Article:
Summit Technology Group uses pandemic to educate clients about cloud-based technology

Thomas A. Barstow, Contributing Writer//June 4, 2020

Summit Technology Group uses pandemic to educate clients about cloud-based technology

Thomas A. Barstow, Contributing Writer//June 4, 2020

Summit Technology Group started 2020 on the verge of opening a state-of-the art training center that signified the future for the Central Pennsylvania company. In February, the expansion was complete, with the company poised to grow by building upon its business models that included new contracts with lenders through its partner, the American Bankers Association, and to help clients move toward cloud computing.

Then, in March, like companies everywhere, STG found itself staring into an unknown future as COVD-19 spread worldwide and Gov. Tom Wolf ordered many businesses to close or work from home. Company leaders responded immediately, innovating in ways to help existing clients but also to lead others toward stabilizing and growing their businesses through cloud computing.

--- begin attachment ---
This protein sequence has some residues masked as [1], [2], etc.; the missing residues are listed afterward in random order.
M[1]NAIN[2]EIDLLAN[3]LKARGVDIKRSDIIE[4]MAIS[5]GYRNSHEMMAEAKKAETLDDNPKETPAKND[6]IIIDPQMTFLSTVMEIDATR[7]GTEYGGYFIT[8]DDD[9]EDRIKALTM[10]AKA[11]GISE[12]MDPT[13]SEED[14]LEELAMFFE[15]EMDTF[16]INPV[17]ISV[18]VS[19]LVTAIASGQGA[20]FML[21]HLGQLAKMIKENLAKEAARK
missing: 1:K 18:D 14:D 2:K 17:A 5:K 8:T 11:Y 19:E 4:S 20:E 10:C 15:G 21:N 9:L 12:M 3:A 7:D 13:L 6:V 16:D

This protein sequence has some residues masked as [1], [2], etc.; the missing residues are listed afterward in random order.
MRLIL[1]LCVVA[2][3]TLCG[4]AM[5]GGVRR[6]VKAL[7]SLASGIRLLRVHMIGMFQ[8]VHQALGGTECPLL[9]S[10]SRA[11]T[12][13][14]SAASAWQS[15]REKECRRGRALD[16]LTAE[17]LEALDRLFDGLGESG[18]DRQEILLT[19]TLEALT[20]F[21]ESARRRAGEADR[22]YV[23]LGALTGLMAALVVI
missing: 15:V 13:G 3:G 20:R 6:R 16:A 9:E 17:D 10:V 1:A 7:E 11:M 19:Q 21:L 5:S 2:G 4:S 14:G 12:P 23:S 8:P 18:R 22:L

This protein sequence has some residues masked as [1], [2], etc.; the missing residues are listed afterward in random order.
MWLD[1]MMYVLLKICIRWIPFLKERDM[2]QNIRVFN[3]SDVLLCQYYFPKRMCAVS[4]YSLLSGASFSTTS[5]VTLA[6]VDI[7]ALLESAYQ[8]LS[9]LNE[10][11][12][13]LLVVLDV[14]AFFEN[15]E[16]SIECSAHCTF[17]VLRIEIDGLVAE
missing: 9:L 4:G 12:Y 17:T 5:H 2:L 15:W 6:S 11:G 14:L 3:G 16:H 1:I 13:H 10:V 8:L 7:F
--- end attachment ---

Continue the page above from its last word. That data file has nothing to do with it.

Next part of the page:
The STG workers already were used to working collaboratively and using technology, so the work-from-home orders allowed the team to move forward because of its cloud-first approach, company officials said.

“Our primary focus from the beginning of this pandemic was being an engineering resource for organizations needing to adopt virtual and cloud technologies to enable safe and secure remote work capabilities,” said Ben Wallace, a partner in the company with offices in Cumberland and Lancaster counties. “… Our mission during the pandemic was to keep our clients and partners moving forward.”

Those discussions led STG, which was founded 14 years ago, to identify three key areas to innovate: education, execution and support.

“Summit firmly believes that modernizing your back office with cloud technology will enable banks to be more adaptable to get through not just this crisis but enable operations for the future of the bank,” Wallace said.